Tens of thousands of people prayed in Cairo’s Tahrir Square yesterday for an immediate end to Egyptian President Hosni Mubarak’s 30-year rule, hoping a million more would join them in what they called the “Day of Departure.”
“Leave! Leave! Leave!” they chanted after bowing in prayer and listening to a cleric declare “We want the head of the regime removed.” The cleric praised the “revolution of the young.”
The 82-year-old former general has said he was willing to retire but, having spent three decades portraying himself as a bulwark against radical Islam in the most populous Arab state, he has warned of chaos if he goes now.
“If I resign today, there will be chaos,” Mubarak told US television channel ABC. Commenting on the calls to resign, he said: “I don’t care what people say about me. Right now I care about my country.”
Doubtless fueling Western — and Israeli — concerns about the rise of the Islamist movement the Muslim Brotherhood in any free Egyptian election, Iran’s supreme leader Ayatollah Ali Khamenei hailed what he called an “Islamic liberation movement” across the Arab world, and urged Egypt’s army to turn on Israel.
Khamenei praised those in Tunisia and now Egypt who had wrought dramatic change in the past month on autocratic regimes typical of the Arab world.
“The awakening of the Islamic Egyptian people is an Islamic liberation movement and I, in the name of the Iranian government, salute the Egyptian people and the Tunisian people,” Khamenei told worshipers at prayers in Tehran.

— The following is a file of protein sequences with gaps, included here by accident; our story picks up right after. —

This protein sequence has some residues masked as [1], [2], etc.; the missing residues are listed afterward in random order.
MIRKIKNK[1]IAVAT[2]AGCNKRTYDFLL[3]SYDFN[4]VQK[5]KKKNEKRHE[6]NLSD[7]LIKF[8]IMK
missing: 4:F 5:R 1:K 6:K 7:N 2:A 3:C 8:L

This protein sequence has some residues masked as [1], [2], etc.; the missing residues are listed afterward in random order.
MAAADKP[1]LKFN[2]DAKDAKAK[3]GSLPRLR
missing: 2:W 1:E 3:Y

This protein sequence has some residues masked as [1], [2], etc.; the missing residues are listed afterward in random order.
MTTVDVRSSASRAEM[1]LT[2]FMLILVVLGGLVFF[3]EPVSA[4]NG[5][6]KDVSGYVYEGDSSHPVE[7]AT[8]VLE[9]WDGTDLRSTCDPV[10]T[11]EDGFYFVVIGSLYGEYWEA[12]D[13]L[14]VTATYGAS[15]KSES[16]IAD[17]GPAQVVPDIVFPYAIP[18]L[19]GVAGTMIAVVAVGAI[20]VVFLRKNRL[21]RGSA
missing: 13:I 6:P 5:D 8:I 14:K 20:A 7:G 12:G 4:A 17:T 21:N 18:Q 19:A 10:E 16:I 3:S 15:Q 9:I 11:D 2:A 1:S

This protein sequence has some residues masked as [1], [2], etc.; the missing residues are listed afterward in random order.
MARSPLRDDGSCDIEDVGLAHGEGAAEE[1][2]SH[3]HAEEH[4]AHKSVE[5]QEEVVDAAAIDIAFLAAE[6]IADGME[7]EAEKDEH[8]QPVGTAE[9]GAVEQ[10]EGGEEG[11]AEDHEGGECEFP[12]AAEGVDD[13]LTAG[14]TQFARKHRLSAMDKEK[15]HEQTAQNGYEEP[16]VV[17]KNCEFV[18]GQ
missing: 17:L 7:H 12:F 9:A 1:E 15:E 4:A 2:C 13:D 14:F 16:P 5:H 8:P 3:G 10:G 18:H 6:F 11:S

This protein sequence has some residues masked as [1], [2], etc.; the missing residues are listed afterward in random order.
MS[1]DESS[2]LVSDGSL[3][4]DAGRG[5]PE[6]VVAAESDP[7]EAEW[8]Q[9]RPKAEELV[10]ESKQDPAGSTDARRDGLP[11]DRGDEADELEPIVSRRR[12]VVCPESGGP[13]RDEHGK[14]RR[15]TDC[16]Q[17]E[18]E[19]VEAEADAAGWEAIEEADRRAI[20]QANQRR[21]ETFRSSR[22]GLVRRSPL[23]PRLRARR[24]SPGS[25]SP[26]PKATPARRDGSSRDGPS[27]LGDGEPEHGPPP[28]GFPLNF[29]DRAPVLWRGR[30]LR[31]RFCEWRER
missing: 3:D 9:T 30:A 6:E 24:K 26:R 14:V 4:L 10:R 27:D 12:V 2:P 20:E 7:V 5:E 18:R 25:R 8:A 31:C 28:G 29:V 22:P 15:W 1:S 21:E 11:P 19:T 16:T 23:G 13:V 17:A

In Cairo, there was a festive atmosphere in Tahrir Square, with soldiers keeping order and Egyptian Defense Minister Field Marshal Mohamed Hussein Tantawi paying a visit and talking to his soldiers.
“Today is the last day, today is the last day!” protesters shouted as Arabic pop songs blared from a bank of speakers and military helicopters clattered overhead. Ambulances stood by.
One banner, in English for the benefit of the international TV channels beaming out live, read: “Game over.”
Troops, who were out in greater numbers than on Friday last week, strung barbed wire across streets and erected checkpoints, slowing people’s ability to get to the square. Once weekly prayers end at mosques across the country, protest leaders were hoping they could declare they had put a million on the streets as they did on Tuesday.
The long-banned Brotherhood has sought to allay Western and Israeli concerns about its potential to take power in a free vote. A day after Mubarak’s new vice president broke ground by saying the Brotherhood was welcome to join a national dialogue, it said it would not seek the presidency.
The New York Times cited US officials and Arab diplomats as saying Washington was discussing a plan for Mubarak to hand over power to a transitional government headed by Egyptian Vice President Omar Suleiman with the support of the Egyptian military. It also quoted a senior Egyptian saying the Constitution did not allow this.
“That’s my technical answer,” he added. “My political answer is they should mind their own business.”
Suleiman also hinted at irritation with US interference in a TV interview on Thursday.
“There are some abnormal ways by which foreign countries have intervened through press declarations and statements. This was very strange, given the friendly relations between us and them,” he said.